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Monday, October 13, 2014

Our Wedding!

It was 7:45 am. As I glanced at the clock near the wall of my dressing table and then into my own reflection in the mirror, I nervously took empty gulps a couple of times. ‘You do not look good enough for a bride yet’, said my reflection and I was supposed to be at the Gurudwara about a good 15 minutes ago! It was one-of-the-life-time events and I was already running late. My would-be husband was already there waiting for me, probably feeling as nervous as he could be before getting married in an unknown surrounding.
The pressure had started building around me from early morning when my relatives hadn’t turned for a ceremony (haldi and vatna) and my mom had ended up doing that for me alone! Though I loved it since it was such a loving moment when your Mom rubbed haldi on you; it reminded me of my childhood!
Further, the ‘chura ceremony’ in the morning had taken a little longer than I had expected since the bangles needed to be set in order by someone who had handled those a very few times in his life before. As my Mamaji got instructions from my Mamiji, my cousin and sister-in-law, he looked confused- increasing my frustration inside since I was running out of time. I had just had bath, and was yet to get ready for the biggest event in my life; getting married to someone I had been waiting to tie the knot to for the past two years, amidst a lot of persuasions. 
Finally after a lot of permutations and combinations, with still unsatisfied noises from the background, we completed my ‘chura ceremony’ and believe me I was perfectly happy with its look on my hands-shining maroon and white combination of bangles with a lot of crystals on it! I had bled a little bit from side of one hand, since the rough plastic bangles had cut into my hand while wearing but the sheer beauty of them made me forget my pain. As my husband now rightly teases me that I got a full-fledged wedding done for the love of the ‘chura’ when we were otherwise ready for a simple ‘court marriage’ ceremony! Well, all brides have their own versions of madness and this was my own!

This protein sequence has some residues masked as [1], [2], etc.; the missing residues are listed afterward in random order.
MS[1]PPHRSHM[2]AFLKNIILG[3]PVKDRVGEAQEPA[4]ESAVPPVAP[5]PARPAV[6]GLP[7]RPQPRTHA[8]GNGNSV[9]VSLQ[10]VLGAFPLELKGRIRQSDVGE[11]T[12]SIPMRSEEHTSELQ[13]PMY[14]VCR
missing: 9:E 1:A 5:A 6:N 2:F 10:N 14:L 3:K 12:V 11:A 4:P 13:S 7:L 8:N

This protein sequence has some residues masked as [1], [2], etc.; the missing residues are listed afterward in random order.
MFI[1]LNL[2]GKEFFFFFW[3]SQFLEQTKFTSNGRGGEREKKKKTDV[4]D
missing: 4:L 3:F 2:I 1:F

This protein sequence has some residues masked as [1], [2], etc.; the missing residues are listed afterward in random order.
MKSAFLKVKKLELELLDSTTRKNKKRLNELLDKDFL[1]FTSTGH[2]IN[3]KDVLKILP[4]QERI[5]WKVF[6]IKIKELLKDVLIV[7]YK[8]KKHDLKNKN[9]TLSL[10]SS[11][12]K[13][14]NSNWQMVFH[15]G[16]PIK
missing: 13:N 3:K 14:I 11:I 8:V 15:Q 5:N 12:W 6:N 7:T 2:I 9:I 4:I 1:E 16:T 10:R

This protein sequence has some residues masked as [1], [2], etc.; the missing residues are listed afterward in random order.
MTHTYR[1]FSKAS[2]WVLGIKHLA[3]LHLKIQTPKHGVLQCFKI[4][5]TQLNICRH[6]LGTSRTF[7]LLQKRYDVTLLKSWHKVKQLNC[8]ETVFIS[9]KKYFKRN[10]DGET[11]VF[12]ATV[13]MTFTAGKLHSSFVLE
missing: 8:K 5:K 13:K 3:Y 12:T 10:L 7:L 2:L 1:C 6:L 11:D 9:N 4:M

As I was putting final touches to my make-up and setting my duppatta, I saw the reflection of my Mom in the mirror. She looked so perfectly beautiful in her light pink suit with minimal make up, all set up gracefully for the occasion-to get her daughter married in another few hours! I wore a little deeper color of pink than hers as she had suggested, ‘A brighter color would look better in the wedding pictures’ and you bet it sure did! As the relatives slowly started dropping into the room, I lost my peace and decided to just finish off with a final touch of kajal in my eyes. I was a bride ready in just 20 minutes-all by myself. I wonder why I didn’t opt to go to any beauty parlor to get dressed for my special occasion; ‘Parlors don’t open so early in Ambala’ was my reply to all who wondered about the same. But I know the truth was much deeper than that. I had seen and read so much about the grandness of the weddings and craziness of brides in parlors that I wanted to keep myself away from all that fanfare. For the special day of my life, I wanted to dress myself in what I would define as ‘Keeping in my own character’ which I definitely like, than to step into someone I would not be able to recognize later on in the wedding pictures! I turned out to be the most simplistic bride that my relatives could imagine! There was just one more thing that was left! 
My sisters and sister-in-law were supposed to tie me ‘Kalire’ on my chura which turned out to be true joy to me. Apart from the ones brought from the market, a special one were hand-made by my Grandmother for me with big dried coconuts beautifully decorated for the occasion. They looked so very unique and definitely made my day! I have hung them near my bed-side since after the wedding as they remind me of her love every single moment showing the effort she had undergone to make them.